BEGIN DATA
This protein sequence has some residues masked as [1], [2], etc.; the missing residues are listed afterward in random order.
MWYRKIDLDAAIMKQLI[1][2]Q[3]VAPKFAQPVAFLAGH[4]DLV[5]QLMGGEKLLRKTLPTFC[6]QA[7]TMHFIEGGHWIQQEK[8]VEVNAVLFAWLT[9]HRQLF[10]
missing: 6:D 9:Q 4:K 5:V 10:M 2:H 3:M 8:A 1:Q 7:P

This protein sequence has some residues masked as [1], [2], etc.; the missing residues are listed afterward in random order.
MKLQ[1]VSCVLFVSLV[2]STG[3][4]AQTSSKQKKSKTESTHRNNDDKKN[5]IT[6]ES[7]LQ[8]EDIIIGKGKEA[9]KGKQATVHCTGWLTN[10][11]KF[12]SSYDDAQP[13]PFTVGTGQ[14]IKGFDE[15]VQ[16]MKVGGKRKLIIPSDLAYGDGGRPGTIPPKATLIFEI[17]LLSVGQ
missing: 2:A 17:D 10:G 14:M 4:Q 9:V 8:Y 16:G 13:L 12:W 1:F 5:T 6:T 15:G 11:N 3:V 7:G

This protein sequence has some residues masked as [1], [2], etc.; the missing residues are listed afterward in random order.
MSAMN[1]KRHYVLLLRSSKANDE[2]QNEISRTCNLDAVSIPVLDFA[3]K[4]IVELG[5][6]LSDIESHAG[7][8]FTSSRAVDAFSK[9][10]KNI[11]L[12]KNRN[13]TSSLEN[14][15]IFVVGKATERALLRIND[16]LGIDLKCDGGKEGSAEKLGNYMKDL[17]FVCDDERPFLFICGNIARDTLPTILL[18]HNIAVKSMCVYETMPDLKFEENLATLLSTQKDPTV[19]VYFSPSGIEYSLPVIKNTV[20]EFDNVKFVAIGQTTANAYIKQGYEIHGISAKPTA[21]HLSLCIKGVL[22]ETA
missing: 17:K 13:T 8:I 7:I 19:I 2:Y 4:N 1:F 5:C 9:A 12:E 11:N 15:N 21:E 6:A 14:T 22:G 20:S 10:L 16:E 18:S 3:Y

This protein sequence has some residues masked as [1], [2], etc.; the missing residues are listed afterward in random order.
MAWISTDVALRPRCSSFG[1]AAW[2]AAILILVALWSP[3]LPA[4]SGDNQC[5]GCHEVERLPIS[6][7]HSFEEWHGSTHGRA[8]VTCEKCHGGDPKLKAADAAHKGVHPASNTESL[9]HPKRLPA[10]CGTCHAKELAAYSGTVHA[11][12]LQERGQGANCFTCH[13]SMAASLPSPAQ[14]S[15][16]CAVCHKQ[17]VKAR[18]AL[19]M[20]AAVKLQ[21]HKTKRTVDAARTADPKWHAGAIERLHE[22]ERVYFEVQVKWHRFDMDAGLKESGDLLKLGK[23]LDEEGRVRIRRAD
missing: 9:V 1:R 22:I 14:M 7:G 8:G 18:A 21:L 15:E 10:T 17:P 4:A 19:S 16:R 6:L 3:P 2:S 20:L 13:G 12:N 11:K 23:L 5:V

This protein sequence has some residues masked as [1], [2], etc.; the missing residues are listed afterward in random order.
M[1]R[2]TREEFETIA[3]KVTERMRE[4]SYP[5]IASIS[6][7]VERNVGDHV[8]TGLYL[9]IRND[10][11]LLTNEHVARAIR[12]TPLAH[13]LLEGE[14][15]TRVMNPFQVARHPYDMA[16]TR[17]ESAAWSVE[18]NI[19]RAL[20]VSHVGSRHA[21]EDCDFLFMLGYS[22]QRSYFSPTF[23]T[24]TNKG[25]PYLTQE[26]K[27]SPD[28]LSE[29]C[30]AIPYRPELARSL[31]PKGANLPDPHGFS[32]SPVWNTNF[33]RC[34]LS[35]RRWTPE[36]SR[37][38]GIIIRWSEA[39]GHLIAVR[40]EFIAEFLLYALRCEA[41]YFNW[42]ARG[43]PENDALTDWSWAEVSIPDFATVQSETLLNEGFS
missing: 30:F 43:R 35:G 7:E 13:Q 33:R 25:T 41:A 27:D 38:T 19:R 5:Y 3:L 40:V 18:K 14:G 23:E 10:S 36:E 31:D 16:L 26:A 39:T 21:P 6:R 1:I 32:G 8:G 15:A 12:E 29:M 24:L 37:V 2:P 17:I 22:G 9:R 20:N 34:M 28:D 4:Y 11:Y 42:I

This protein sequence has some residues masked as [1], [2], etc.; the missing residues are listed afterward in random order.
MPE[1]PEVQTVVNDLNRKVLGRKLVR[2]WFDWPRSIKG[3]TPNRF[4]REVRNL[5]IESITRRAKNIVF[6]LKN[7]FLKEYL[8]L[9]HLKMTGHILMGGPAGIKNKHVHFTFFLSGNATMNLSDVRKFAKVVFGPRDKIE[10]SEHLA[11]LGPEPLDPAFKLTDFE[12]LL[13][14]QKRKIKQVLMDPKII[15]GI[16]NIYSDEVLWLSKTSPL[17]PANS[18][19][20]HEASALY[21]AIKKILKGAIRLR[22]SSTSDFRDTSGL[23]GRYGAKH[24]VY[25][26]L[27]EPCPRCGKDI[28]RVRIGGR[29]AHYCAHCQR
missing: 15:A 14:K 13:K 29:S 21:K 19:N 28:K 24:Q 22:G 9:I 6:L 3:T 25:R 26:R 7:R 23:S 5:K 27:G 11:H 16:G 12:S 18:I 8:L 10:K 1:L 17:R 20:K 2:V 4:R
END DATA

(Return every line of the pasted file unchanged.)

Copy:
This protein sequence has some residues masked as [1], [2], etc.; the missing residues are listed afterward in random order.
MWYRKIDLDAAIMKQLI[1][2]Q[3]VAPKFAQPVAFLAGH[4]DLV[5]QLMGGEKLLRKTLPTFC[6]QA[7]TMHFIEGGHWIQQEK[8]VEVNAVLFAWLT[9]HRQLF[10]
missing: 6:D 9:Q 4:K 5:V 10:M 2:H 3:M 8:A 1:Q 7:P

This protein sequence has some residues masked as [1], [2], etc.; the missing residues are listed afterward in random order.
MKLQ[1]VSCVLFVSLV[2]STG[3][4]AQTSSKQKKSKTESTHRNNDDKKN[5]IT[6]ES[7]LQ[8]EDIIIGKGKEA[9]KGKQATVHCTGWLTN[10][11]KF[12]SSYDDAQP[13]PFTVGTGQ[14]IKGFDE[15]VQ[16]MKVGGKRKLIIPSDLAYGDGGRPGTIPPKATLIFEI[17]LLSVGQ
missing: 2:A 17:D 10:G 14:M 4:Q 9:V 8:Y 16:G 13:L 12:W 1:F 5:T 6:T 15:G 11:N 3:V 7:G

This protein sequence has some residues masked as [1], [2], etc.; the missing residues are listed afterward in random order.
MSAMN[1]KRHYVLLLRSSKANDE[2]QNEISRTCNLDAVSIPVLDFA[3]K[4]IVELG[5][6]LSDIESHAG[7][8]FTSSRAVDAFSK[9][10]KNI[11]L[12]KNRN[13]TSSLEN[14][15]IFVVGKATERALLRIND[16]LGIDLKCDGGKEGSAEKLGNYMKDL[17]FVCDDERPFLFICGNIARDTLPTILL[18]HNIAVKSMCVYETMPDLKFEENLATLLSTQKDPTV[19]VYFSPSGIEYSLPVIKNTV[20]EFDNVKFVAIGQTTANAYIKQGYEIHGISAKPTA[21]HLSLCIKGVL[22]ETA
missing: 17:K 13:T 8:I 7:I 19:I 2:Y 4:N 1:F 5:C 9:A 12:E 11:N 15:N 21:E 6:A 14:T 22:G 20:S 10:L 16:E 18:S 3:Y

This protein sequence has some residues masked as [1], [2], etc.; the missing residues are listed afterward in random order.
MAWISTDVALRPRCSSFG[1]AAW[2]AAILILVALWSP[3]LPA[4]SGDNQC[5]GCHEVERLPIS[6][7]HSFEEWHGSTHGRA[8]VTCEKCHGGDPKLKAADAAHKGVHPASNTESL[9]HPKRLPA[10]CGTCHAKELAAYSGTVHA[11][12]LQERGQGANCFTCH[13]SMAASLPSPAQ[14]S[15][16]CAVCHKQ[17]VKAR[18]AL[19]M[20]AAVKLQ[21]HKTKRTVDAARTADPKWHAGAIERLHE[22]ERVYFEVQVKWHRFDMDAGLKESGDLLKLGK[23]LDEEGRVRIRRAD
missing: 9:V 1:R 22:I 14:M 7:G 8:G 18:A 21:L 15:E 10:T 17:P 4:A 19:S 16:R 6:L 3:P 2:S 20:L 13:G 12:N 11:K 23:L 5:V

This protein sequence has some residues masked as [1], [2], etc.; the missing residues are listed afterward in random order.
M[1]R[2]TREEFETIA[3]KVTERMRE[4]SYP[5]IASIS[6][7]VERNVGDHV[8]TGLYL[9]IRND[10][11]LLTNEHVARAIR[12]TPLAH[13]LLEGE[14][15]TRVMNPFQVARHPYDMA[16]TR[17]ESAAWSVE[18]NI[19]RAL[20]VSHVGSRHA[21]EDCDFLFMLGYS[22]QRSYFSPTF[23]T[24]TNKG[25]PYLTQE[26]K[27]SPD[28]LSE[29]C[30]AIPYRPELARSL[31]PKGANLPDPHGFS[32]SPVWNTNF[33]RC[34]LS[35]RRWTPE[36]SR[37][38]GIIIRWSEA[39]GHLIAVR[40]EFIAEFLLYALRCEA[41]YFNW[42]ARG[43]PENDALTDWSWAEVSIPDFATVQSETLLNEGFS
missing: 30:F 43:R 35:G 7:E 13:Q 33:R 25:T 41:A 27:D 38:T 19:R 5:Y 3:L 40:V 18:K 14:G 23:E 10:S 36:E 31:D 16:L 26:A 39:T 21:P 6:R 1:I 32:G 8:G 15:A 12:E 29:M 24:L 37:V 2:P 17:I 22:G 9:R 20:N 34:M 28:D 4:Y 11:Y 42:I

This protein sequence has some residues masked as [1], [2], etc.; the missing residues are listed afterward in random order.
MPE[1]PEVQTVVNDLNRKVLGRKLVR[2]WFDWPRSIKG[3]TPNRF[4]REVRNL[5]IESITRRAKNIVF[6]LKN[7]FLKEYL[8]L[9]HLKMTGHILMGGPAGIKNKHVHFTFFLSGNATMNLSDVRKFAKVVFGPRDKIE[10]SEHLA[11]LGPEPLDPAFKLTDFE[12]LL[13][14]QKRKIKQVLMDPKII[15]GI[16]NIYSDEVLWLSKTSPL[17]PANS[18][19][20]HEASALY[21]AIKKILKGAIRLR[22]SSTSDFRDTSGL[23]GRYGAKH[24]VY[25][26]L[27]EPCPRCGKDI[28]RVRIGGR[29]AHYCAHCQR
missing: 15:A 14:K 13:K 29:S 21:K 19:N 28:K 24:Q 22:G 9:I 6:L 3:T 25:R 26:R 7:R 23:S 5:K 27:G 11:H 16:G 12:S 18:I 8:L 10:K 1:L 17:R 20:K 2:V 4:R